“April 2010 was a deadly month.”
“Forty-seven people died.”
“They did not die because they were shot, knifed, drugged, or killed in an armed conflict.”
“They died simply because they went to work and were doing their jobs.”
“From all indications, they died because someone gambled with their lives.”
That’s the opening of a remarkable new law review article written by Jane Barrett titled When Business Conduct Turns Violent: Bringing BP, Massey, and Other Scofflaws to Justice, 48 American Criminal Law Review 287 (2011).
On April 2, a blast at Tesoro Corporation’s oil refinery in Anacortes, Washington took the lives of seven workers.
On April 9th, twenty-nine miners working at the Massey Energy Company Big Branch Mine in West Virginia died in the worst mining accident in the United States in twenty-five years.
And on April 20th, eleven people were killed when the BP Deepwater Horizon rig exploded in the Gulf of Mexico – an explosion that injured seventeen others and created an ecological and economic nightmare for the region.
“To date, no actual person has been held accountable for any of these deaths, and, unless there is a seismic change in the government’s response to these types of deadly events, it is fair to wonder if any person ever will be,” Barrett writes in the opening to her article.
Barrett, a former state and federal state prosecutor, currently teaches environmental law at the University of Maryland’s Francis King Carey School of Law.
In the United States, there are very few – a declining number actually – of criminal prosecutions for workplace deaths.
There are a number of reasons for this, not the least of which is that there exist on the books misdemeanor penalties available to prosecutors who want to bring criminal prosecutions for workplace deaths under the Occupational Safety and Health law.
Barrett says we should pass a federal industrial homicide law modeled after the Seaman’s Manslaughter Statute.
“The law says that a captain, an engineer, a pilot or any person employed on a vessel, whose misconduct, negligence or inattention to his or her duties results in a loss of life, can be held accountable for a felony that carriers a ten year prison term,” Barrett said in an interview last week.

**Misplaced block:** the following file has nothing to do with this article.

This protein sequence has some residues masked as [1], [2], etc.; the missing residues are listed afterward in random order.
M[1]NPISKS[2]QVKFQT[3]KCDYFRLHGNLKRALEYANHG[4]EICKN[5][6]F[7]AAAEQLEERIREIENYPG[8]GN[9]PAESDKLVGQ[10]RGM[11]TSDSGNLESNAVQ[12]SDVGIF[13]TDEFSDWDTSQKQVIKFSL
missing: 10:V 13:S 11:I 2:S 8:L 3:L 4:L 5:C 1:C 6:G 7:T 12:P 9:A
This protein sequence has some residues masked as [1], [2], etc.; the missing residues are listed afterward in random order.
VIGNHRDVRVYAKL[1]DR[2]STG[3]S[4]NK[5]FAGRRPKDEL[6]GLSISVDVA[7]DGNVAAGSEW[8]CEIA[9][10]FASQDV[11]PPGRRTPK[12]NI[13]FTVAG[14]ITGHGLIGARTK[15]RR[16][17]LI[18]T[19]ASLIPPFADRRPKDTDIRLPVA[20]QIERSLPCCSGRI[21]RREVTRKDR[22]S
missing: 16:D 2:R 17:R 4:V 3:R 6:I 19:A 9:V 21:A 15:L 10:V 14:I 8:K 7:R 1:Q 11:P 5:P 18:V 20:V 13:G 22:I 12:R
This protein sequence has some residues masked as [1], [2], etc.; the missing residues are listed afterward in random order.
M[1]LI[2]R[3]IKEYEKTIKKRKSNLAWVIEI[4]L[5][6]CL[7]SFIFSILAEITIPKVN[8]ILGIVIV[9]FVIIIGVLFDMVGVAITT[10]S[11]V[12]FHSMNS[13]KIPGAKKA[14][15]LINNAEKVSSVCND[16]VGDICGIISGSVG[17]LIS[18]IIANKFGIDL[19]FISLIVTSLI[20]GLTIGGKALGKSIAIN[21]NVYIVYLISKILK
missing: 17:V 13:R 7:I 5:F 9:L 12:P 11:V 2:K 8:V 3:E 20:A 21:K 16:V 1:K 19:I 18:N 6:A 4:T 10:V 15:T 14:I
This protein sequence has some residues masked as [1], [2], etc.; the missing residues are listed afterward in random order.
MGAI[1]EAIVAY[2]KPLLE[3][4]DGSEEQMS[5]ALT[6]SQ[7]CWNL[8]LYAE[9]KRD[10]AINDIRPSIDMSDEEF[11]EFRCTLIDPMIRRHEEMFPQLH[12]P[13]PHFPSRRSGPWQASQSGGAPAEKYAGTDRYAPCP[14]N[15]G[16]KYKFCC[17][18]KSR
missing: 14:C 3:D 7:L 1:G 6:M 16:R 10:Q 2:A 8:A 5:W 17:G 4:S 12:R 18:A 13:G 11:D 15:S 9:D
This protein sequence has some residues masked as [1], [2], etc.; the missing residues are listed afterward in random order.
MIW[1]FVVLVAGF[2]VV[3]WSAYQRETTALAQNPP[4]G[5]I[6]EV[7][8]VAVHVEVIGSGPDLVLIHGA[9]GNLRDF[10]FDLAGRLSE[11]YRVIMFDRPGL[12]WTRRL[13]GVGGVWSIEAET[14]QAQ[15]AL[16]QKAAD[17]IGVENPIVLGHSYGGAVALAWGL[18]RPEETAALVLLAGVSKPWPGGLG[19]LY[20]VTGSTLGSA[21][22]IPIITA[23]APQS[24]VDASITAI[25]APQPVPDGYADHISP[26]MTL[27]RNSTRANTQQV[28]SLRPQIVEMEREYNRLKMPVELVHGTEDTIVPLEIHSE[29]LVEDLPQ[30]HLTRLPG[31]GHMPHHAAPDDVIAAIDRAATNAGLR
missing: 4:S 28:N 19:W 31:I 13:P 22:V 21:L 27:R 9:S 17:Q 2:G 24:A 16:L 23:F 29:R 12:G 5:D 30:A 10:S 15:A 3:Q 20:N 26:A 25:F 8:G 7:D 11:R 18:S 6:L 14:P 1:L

“It also covers an owner, inspector, or public officer whose fraud, neglect, connivance or misconduct results in the death of a person.”
Barrett would expand the statute to cover land based businesses.
“Most people think of manslaughter and murder, unless it occurs on federal land or at a federal facility to be the exclusive jurisdiction of the states,” Barrett said. “I suggest in the article that we take the Seaman’s Manslaughter Statute and find ways to expand it.”
Are you calling for the equivalent of an industrial homicide statute?
“The issue needs to be explored,” Barrett said. “What we have now is not working. The Seaman’s Manslaughter Act gives us a blueprint. We need to figure out how to bring the criminal provisions of OSHA into the 21st century. That is something that needs to be done.”
“You have to find a way to distinguish between violating paper laws and causing someone’s death. But we can do that in how we draft the statute.”
You would draft it to cover deaths on the job?
“Yes,” Barrett said. “I propose in my paper graduated penalties depending on the mens rea of the defendants.”
“And I propose it be enacted for land based facilities.”
“If someone knowingly and intentionally decides not to spend the money to repair this tank because they want to push this cost off to the next quarter, and that tank ends up exploding because they didn’t do the maintenance and that explosion ends up killing someone, the person who made that decision should be held accountable.”
(For a complete transcript of the Interview with Jane Barret, see 25 Corporate Crime Reporter 44(12), November 14, 2011, print edition only.)